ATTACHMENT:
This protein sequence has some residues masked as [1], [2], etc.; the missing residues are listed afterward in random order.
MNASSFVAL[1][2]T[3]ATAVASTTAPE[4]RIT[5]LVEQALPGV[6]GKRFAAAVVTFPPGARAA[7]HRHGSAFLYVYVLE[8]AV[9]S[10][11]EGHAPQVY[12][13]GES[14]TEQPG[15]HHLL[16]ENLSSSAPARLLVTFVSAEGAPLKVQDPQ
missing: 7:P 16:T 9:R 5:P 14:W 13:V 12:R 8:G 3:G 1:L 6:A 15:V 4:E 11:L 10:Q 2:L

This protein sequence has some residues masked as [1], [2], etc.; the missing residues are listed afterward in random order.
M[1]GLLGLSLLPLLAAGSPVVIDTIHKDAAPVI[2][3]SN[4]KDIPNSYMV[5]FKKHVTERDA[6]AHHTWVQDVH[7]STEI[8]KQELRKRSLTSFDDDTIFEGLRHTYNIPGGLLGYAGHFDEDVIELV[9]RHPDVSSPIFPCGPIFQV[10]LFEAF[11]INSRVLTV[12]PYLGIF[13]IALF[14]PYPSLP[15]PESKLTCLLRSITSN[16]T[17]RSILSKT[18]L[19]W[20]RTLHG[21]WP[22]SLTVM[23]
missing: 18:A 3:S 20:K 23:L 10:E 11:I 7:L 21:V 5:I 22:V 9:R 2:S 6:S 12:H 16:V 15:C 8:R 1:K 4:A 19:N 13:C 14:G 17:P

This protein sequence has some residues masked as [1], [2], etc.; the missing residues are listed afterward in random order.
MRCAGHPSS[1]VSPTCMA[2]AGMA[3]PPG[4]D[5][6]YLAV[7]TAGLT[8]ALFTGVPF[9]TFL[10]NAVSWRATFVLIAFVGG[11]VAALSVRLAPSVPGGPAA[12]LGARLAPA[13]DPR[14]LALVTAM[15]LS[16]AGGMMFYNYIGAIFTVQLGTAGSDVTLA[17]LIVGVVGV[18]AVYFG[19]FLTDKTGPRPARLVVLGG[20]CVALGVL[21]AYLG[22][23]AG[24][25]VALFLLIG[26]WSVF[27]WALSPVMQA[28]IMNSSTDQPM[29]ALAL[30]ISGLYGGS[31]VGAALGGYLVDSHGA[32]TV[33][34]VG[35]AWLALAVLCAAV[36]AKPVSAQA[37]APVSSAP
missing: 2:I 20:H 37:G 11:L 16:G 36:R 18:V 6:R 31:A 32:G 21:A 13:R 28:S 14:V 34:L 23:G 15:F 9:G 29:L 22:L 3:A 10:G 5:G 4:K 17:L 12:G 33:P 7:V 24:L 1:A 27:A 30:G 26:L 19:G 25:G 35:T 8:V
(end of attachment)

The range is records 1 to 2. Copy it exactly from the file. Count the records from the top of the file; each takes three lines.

This protein sequence has some residues masked as [1], [2], etc.; the missing residues are listed afterward in random order.
MNASSFVAL[1][2]T[3]ATAVASTTAPE[4]RIT[5]LVEQALPGV[6]GKRFAAAVVTFPPGARAA[7]HRHGSAFLYVYVLE[8]AV[9]S[10][11]EGHAPQVY[12][13]GES[14]TEQPG[15]HHLL[16]ENLSSSAPARLLVTFVSAEGAPLKVQDPQ
missing: 7:P 16:T 9:R 5:P 14:W 13:V 12:R 8:G 3:G 1:L 6:A 15:V 4:E 11:L 10:Q 2:L

This protein sequence has some residues masked as [1], [2], etc.; the missing residues are listed afterward in random order.
M[1]GLLGLSLLPLLAAGSPVVIDTIHKDAAPVI[2][3]SN[4]KDIPNSYMV[5]FKKHVTERDA[6]AHHTWVQDVH[7]STEI[8]KQELRKRSLTSFDDDTIFEGLRHTYNIPGGLLGYAGHFDEDVIELV[9]RHPDVSSPIFPCGPIFQV[10]LFEAF[11]INSRVLTV[12]PYLGIF[13]IALF[14]PYPSLP[15]PESKLTCLLRSITSN[16]T[17]RSILSKT[18]L[19]W[20]RTLHG[21]WP[22]SLTVM[23]
missing: 18:A 3:S 20:K 23:L 10:E 11:I 7:L 21:V 5:I 22:V 9:R 2:S 6:S 12:H 16:V 15:C 8:R 1:K 4:A 19:N 13:C 14:G 17:P